Browne’s followers called the police and tried to get me arrested. Of course, I broke no law and committed no crime. In fact, they were the ones who broke the law. Wouldn’t I be happy to see Browne behind bars in a cosmic (or divine) sense of karma (or justice)?

No. I am greatly saddened by Browne’s arrest. It is, perhaps, one of the greatest displays of tyrannical authority and unconstitutional malfeasance demonstrated thus far during the 2020 coronavirus panic pandemic.

Here are the facts, as lined out by Liberty Council (which is a fine organization):

  • six feet of space between family groups was maintained in the sanctuary
  • six feet of space between individuals was maintained in the church’s lobby, and the floors were marked with spacing lines
  • all the staff wore gloves
  • everyone was given hand sanitizer
  • the church purchased and installed a 100k purification system to eradicate viruses in the facility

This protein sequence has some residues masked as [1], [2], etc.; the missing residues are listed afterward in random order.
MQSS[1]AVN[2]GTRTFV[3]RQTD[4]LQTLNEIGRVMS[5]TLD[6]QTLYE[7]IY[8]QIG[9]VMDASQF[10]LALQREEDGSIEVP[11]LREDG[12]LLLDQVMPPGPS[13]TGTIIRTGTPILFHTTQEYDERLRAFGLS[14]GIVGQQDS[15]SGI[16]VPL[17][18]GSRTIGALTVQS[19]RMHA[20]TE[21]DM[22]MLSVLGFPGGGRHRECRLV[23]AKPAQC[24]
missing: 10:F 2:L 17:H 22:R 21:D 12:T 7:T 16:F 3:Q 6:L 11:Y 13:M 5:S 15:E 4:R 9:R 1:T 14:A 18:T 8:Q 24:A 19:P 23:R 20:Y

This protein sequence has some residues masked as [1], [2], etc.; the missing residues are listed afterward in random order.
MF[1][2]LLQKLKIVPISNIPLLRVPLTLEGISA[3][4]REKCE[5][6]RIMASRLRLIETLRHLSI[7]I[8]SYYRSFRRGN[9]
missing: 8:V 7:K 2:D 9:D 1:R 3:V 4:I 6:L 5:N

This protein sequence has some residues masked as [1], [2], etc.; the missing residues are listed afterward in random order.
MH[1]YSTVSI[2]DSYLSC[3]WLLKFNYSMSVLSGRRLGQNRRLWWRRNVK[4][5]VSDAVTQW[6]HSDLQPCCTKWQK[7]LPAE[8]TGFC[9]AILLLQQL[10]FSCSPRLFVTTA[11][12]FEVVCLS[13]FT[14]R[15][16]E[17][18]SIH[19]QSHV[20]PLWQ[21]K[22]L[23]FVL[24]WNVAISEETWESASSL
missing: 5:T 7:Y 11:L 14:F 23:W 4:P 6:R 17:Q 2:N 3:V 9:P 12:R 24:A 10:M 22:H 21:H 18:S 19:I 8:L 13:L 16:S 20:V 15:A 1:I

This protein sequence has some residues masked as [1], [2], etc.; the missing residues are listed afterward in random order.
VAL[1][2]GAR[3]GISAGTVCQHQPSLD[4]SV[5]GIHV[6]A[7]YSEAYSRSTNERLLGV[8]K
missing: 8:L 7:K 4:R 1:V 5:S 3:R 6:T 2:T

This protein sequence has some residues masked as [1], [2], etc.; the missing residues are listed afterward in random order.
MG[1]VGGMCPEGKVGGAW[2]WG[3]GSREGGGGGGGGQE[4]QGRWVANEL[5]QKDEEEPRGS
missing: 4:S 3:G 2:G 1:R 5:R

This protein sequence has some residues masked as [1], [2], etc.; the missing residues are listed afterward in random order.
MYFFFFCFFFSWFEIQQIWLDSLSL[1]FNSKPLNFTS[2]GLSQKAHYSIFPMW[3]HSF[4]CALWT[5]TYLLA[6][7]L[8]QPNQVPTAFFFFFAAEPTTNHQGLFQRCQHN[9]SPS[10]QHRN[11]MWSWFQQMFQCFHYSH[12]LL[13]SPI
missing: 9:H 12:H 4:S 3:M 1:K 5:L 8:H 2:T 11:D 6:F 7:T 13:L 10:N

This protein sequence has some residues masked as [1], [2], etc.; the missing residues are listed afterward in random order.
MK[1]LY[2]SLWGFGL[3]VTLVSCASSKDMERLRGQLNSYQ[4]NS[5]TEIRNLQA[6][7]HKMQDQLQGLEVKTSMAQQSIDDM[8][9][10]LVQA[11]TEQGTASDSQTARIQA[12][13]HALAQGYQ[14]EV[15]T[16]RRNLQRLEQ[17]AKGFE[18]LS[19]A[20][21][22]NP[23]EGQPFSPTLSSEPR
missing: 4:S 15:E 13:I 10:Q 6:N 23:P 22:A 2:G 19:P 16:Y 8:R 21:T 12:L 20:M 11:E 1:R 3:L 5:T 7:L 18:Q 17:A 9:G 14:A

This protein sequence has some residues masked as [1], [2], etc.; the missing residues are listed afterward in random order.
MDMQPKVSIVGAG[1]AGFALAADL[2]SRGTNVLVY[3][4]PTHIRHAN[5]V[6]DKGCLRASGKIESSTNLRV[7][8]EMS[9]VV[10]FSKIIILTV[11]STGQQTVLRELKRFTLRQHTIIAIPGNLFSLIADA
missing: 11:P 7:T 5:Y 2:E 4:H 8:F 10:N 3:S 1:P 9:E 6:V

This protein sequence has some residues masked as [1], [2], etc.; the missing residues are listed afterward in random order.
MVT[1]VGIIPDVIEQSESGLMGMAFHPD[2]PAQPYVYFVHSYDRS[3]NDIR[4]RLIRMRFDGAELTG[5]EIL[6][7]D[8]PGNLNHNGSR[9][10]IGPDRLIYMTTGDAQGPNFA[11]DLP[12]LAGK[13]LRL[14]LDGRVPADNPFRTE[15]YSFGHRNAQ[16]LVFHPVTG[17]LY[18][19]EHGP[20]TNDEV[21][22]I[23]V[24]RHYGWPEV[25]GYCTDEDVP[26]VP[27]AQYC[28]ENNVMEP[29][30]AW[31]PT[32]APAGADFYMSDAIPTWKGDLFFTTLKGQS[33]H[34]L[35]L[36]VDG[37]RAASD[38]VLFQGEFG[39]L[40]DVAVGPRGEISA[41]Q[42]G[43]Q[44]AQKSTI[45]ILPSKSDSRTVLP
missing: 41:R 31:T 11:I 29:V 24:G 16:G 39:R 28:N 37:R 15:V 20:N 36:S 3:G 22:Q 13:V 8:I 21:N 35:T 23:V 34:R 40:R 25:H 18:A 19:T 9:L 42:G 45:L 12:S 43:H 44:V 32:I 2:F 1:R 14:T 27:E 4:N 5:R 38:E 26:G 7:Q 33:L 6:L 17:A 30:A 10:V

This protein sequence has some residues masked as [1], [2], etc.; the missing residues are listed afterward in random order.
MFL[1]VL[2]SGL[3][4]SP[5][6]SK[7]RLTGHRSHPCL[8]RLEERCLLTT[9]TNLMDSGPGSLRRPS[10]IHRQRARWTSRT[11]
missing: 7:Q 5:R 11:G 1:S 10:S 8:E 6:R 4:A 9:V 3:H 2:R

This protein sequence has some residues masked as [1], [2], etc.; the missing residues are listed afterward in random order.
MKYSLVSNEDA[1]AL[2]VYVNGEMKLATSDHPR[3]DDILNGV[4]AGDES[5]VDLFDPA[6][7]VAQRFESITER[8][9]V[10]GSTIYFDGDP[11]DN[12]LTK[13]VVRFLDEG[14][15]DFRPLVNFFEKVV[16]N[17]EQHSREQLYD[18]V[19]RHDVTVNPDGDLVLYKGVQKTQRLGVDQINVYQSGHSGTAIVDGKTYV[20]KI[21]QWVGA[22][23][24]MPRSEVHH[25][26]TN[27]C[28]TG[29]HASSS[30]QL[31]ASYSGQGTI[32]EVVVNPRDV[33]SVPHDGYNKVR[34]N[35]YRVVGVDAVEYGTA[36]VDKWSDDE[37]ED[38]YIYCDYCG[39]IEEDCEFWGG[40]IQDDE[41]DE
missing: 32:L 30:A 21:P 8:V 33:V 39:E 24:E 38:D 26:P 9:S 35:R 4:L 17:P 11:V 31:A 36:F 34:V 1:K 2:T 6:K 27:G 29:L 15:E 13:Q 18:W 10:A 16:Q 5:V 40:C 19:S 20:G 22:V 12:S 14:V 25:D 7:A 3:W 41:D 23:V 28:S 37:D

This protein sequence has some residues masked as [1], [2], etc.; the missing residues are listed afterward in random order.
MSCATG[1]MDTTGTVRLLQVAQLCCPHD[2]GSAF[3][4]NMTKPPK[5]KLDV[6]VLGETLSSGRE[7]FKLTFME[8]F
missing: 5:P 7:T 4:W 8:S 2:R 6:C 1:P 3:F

All of these were keeping with Florida’s order.

My mouth dropped as I read the lectures from Florida officials who offered patronizing spiritual advice to Browne after arresting him, as though that’s their constitutional place.

State Attorney Andrew Warren butchered the Bible in his attempt at a sermon, saying, “I would remind the good pastor of Mark 12:31. There is no more important commandment than to love your neighbor as yourself. And loving your neighbors is protecting them and not jeopardizing their health by exposing them to this deadly virus.”

Of course, Warren miscited the Scriptures on this point. Warren quoted the second greatest commandment, of which he erroneously claims “there is no more important commandment.” There is, in fact, one that comes before it, and that is to love God (Matthew 12:29-30). And Sunday is the Lord’s Day.

It should not stir up confidence in the magistrate when they quote to us the Scriptures and embarrassingly get it so wrong on their one and only attempt at offering religious advice.